Movies – B

Barry McKenzie Holds His Own (1975)

Watching Barry McKenzie Holds His Own today it's difficult to believe that as a kid I was allowed to show this movie at my high school. The 1974 sequel to The Adventures of Barry McKenzie (1972) is packed with lines like "Our dear little stunted, slant-eyed, yellow friends" and "Have a crack at putting the ferret through the furry hoop",(...)

Basic Instinct (1992)

Basic Instinct is a gimmicky thriller about a lesbian ice-pick killer on the rampage in San Francisco, although the plot is as illogical as the dizzying camera angles designed to keep the audience awake between sex mutilations. Scenes, situations and camera angles are stolen from so many sources, and the film has so many red herrings(...)

Basket Case (1982)

This gore-drenched, gutter-trash classic is one of the key horror movies of the 1980s. It tells the bizarre story of the Bradley brothers - normal Duane (Kevin Van Hentenryck) and his hideously deformed Siamese twin Belial, whom he carries around in a wicker basket - and how they wreak revenge on the quack doctor who(...)

Batman (1966)

With the instant popularity of the campy 1960's Batman TV series, 20th Century Fox decided a big-screen adventure was in order. The plots were still ludicrous and the dialogue even sillier, but as always, stars Adam West (pictured at right) and Burt Ward played their parts with a straight-laced sincerity that made things all the more hilarious.(...)

Batman (1989)

1989 Box Office receipts in the USA totalled a record five billion dollars; Batman, Tim Burton's incredibly over-hyped adaptation of the DC comic, accounted for roughly half of that. With 160 varieties of merchandise on the shelves (including T-Shirts, coffee mugs, action figures and separate soundtracks by Prince and Danny Elfman), it was impossible to go(...)

Batman & Robin (1997)

The movie with Arnold Schwarzenegger as Mr Freeze ("you ah not sendink ME to der cooler!") which killed the Batman series for a decade . . . Batman & Robin was the third sequel to the 1989 Tim Burton blockbuster, which starred Michael Keaton. Both Burton and Keaton left the franchise at the same time and were replaced by Joel(...)

Batman Forever (1995)

Unlike the Tim Burton pictures, the Batman concept is treated here as a joke. The very first deadpan line from Batman (now a dead-faced Val Kilmer) is a lame one-liner about getting drive-through food. It's as if the line was planned to be used in a later tie-in TV commercial. The Batcave, Batmobile, and other Bat-gadgets(...)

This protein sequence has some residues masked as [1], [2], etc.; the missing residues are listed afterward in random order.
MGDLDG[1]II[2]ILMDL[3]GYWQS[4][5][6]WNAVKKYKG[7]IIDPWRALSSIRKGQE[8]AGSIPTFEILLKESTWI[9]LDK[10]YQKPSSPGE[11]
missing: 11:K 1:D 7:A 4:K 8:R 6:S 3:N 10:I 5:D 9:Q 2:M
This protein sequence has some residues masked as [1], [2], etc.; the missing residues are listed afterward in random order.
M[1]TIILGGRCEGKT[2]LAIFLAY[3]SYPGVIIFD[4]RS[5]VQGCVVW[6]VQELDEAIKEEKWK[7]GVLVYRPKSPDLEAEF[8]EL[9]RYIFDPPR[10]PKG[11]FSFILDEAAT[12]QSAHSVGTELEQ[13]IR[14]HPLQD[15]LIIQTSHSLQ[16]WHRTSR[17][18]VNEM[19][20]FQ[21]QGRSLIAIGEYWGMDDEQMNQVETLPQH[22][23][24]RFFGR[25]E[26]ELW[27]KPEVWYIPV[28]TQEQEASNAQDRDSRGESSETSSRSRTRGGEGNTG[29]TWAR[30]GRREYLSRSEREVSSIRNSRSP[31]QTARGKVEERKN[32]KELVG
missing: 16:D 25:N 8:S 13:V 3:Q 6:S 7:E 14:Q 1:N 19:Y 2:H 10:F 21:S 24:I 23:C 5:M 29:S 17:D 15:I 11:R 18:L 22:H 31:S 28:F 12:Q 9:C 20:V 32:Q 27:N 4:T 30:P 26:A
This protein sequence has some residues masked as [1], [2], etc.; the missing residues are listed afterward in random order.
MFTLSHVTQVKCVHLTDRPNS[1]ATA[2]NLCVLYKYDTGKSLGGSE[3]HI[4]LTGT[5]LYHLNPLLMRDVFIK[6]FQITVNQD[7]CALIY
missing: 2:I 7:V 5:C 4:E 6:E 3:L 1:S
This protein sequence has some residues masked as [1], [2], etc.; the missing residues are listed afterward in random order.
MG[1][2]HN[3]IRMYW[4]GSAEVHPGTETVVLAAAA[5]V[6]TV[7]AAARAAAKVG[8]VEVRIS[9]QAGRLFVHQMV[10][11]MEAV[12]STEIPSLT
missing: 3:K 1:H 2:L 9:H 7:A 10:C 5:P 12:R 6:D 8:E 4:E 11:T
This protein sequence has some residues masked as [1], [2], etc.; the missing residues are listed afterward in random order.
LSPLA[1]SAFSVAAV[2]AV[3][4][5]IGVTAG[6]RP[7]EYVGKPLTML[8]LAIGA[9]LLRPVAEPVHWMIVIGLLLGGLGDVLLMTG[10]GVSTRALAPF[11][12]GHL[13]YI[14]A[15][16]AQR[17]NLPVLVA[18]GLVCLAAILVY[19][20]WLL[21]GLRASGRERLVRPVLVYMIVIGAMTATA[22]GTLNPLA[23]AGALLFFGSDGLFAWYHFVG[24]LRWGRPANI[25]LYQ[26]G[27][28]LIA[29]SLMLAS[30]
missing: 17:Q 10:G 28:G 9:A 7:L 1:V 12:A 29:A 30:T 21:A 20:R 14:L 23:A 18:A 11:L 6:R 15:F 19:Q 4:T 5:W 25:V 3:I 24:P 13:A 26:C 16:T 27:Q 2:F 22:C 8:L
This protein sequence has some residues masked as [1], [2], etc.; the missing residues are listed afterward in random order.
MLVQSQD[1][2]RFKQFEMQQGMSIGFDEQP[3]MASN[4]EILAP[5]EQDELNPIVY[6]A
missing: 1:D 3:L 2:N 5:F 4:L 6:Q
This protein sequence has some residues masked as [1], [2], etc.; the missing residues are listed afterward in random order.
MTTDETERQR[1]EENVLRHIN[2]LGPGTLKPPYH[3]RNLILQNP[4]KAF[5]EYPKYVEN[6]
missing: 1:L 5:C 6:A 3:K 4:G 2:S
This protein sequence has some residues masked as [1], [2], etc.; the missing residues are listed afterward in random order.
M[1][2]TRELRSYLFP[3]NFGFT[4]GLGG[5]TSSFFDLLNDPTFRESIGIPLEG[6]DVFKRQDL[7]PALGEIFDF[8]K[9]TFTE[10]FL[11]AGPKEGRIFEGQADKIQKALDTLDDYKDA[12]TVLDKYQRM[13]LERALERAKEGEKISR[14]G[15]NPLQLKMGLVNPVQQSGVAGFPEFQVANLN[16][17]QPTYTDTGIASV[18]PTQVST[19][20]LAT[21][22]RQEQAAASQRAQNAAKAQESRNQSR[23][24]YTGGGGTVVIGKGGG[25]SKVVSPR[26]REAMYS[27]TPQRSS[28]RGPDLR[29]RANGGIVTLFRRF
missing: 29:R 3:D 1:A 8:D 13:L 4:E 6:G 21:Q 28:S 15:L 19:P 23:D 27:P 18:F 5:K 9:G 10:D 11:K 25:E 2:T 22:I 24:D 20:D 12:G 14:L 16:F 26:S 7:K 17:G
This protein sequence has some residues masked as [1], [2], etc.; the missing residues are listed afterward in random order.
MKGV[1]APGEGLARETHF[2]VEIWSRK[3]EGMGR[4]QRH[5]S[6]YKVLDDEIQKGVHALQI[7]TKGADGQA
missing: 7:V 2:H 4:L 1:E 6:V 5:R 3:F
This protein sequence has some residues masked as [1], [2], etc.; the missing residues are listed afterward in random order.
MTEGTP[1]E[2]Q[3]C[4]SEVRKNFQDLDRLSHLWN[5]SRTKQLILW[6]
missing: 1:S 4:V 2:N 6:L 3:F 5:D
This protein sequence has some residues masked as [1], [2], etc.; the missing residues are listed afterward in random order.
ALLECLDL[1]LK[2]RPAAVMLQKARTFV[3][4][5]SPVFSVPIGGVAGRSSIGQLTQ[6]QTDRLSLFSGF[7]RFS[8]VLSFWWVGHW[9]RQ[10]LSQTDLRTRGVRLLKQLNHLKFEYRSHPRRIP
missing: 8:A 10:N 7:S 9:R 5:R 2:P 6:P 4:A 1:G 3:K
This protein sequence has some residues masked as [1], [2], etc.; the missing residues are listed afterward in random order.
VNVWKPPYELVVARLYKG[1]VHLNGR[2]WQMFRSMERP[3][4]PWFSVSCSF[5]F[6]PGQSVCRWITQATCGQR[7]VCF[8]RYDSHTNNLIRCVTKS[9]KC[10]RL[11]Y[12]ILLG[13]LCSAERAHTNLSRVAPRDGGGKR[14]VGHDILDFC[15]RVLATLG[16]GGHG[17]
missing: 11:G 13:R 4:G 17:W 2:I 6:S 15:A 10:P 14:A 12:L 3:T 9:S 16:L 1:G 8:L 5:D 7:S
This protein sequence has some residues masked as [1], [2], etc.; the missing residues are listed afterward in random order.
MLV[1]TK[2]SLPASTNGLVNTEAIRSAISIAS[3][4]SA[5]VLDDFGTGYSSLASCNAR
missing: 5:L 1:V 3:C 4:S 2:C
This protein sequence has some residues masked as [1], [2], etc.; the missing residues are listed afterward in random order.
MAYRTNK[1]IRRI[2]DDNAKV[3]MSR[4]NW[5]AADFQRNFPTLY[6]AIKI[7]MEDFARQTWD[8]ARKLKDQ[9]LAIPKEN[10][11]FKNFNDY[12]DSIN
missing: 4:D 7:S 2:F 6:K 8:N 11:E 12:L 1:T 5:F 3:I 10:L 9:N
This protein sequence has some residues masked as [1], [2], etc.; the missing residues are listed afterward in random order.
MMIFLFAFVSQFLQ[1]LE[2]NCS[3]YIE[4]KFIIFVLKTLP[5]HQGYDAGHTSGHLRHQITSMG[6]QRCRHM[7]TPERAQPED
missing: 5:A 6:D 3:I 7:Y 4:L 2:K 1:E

Batman Returns (1992)

Batman Returns pits the Dark Knight of Gotham City against a new gang of villainous fiends. Oswald Cobblepot (Danny De Vito) - alias The Penguin - is a beak-faced troll who lives in the underground sewers and commands an army of real penguins from the Arctic World Pavilion in the deserted zoo. Cat Woman (Michelle Pfeiffer) is a(...)

Battle Beyond The Stars (1980)

The peace-loving inhabitants of a small planet are threatened by a genetically deficient and vicious band of marauders. A group of space mercenaries is hired by Shad (Richard Thomas) to rebuff the invaders. In cameos that only required a day or two of work by each, the stars say their few lines and make faces(...)

Battle for the Planet of the Apes (1973)

The final picture in the superb five-part Planet Of The Apes series, Battle centres on a war that will decide who will finally dominate the planet. The chimpanzee Caesar is a benevolent King presiding over apes and humans alike. The story of Cornelius and Zira - reprised through flashbacks to Escape From The Planet Of The Apes (1971) and Conquest Of The Planet Of The(...)

Battle in Outer Space (1959)

In 1965 bizarre phenomena cause disasters all over the world. The United Nations traces the destructive acts to alien forces called Natalians. At the Japanese space centre, a new weapon is being tested as twin SPIP moon ships are launched to investigate a suspected enemy base on the Moon. The expedition barely escapes from flying(...)

Battle Of Britain, The (1969)

The air is thick with screen stars and 27 restored Spitfires flown by genuine WWII veterans defending Britain from the rampant Luftwaffe in the dark days of summer 1940. Laurence Olivier directs operations as Commander-in-chief Hugh Dowding, whose shrewd strategy with his limited fighter command induced the Luftwaffe to make fatal errors that led to(...)

Battle of the Bulge (1965)

This truly spectacular war epic is almost on a par with Patton (1970), though its original widescreen impact is sorely diminished when shown on TV. Based on the last German offensive in mid-December 1944, when thousands of Hitler's new King Tiger tanks smashed their way through the snowy pine forests of the Ardennes, it's a study(...)

Battletruck (1982)

A world after the 21st-century oil wars - with energy at a premium, a global fuel shortage and the Earth's food and resources running out, marauding gangs are terrorising the remaining peaceful people. Lone warrior hero Hunter, a "bike rider", joins a group to fight the "battletruck" used by a gang of bloodthirsty, oil-hungry pirates. The fight for(...)

Beach Ball (1965)

"Those surf ridin', skin divin', sky jumpin', drag racin', beach bashin' boys and their bikini beauties . . . in a blast of a beach brawl!" Dick Martin (Edd Byrnes), manager of the college rock and roll group, The Wigglers (Bango, Jack and Bob) , is notified by Mr Wolf that the group owes him $1,000(...)

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